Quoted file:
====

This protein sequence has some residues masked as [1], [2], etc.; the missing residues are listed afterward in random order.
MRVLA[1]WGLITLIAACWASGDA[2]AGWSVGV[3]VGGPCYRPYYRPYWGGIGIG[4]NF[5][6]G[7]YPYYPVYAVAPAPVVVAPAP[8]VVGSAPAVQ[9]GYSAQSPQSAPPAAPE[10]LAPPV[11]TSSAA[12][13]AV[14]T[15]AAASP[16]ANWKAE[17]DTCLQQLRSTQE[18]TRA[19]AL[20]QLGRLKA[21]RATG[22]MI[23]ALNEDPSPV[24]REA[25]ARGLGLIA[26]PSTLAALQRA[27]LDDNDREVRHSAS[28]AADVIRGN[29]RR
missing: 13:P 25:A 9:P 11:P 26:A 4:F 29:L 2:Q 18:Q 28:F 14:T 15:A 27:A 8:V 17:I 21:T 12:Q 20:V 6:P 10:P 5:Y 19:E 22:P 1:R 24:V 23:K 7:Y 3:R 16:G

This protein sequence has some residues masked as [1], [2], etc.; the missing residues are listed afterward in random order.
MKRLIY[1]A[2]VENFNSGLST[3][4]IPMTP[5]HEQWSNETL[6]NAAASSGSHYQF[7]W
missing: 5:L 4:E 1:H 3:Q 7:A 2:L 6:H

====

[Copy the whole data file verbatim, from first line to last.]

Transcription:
This protein sequence has some residues masked as [1], [2], etc.; the missing residues are listed afterward in random order.
MRVLA[1]WGLITLIAACWASGDA[2]AGWSVGV[3]VGGPCYRPYYRPYWGGIGIG[4]NF[5][6]G[7]YPYYPVYAVAPAPVVVAPAP[8]VVGSAPAVQ[9]GYSAQSPQSAPPAAPE[10]LAPPV[11]TSSAA[12][13]AV[14]T[15]AAASP[16]ANWKAE[17]DTCLQQLRSTQE[18]TRA[19]AL[20]QLGRLKA[21]RATG[22]MI[23]ALNEDPSPV[24]REA[25]ARGLGLIA[26]PSTLAALQRA[27]LDDNDREVRHSAS[28]AADVIRGN[29]RR
missing: 13:P 25:A 9:P 11:P 26:A 4:F 29:L 2:Q 18:Q 28:F 14:T 15:A 27:A 8:V 17:I 21:T 12:Q 20:V 6:P 10:P 5:Y 19:E 22:P 1:R 24:V 23:K 7:Y 3:R 16:G

This protein sequence has some residues masked as [1], [2], etc.; the missing residues are listed afterward in random order.
MKRLIY[1]A[2]VENFNSGLST[3][4]IPMTP[5]HEQWSNETL[6]NAAASSGSHYQF[7]W
missing: 5:L 4:E 1:H 3:Q 7:A 2:L 6:H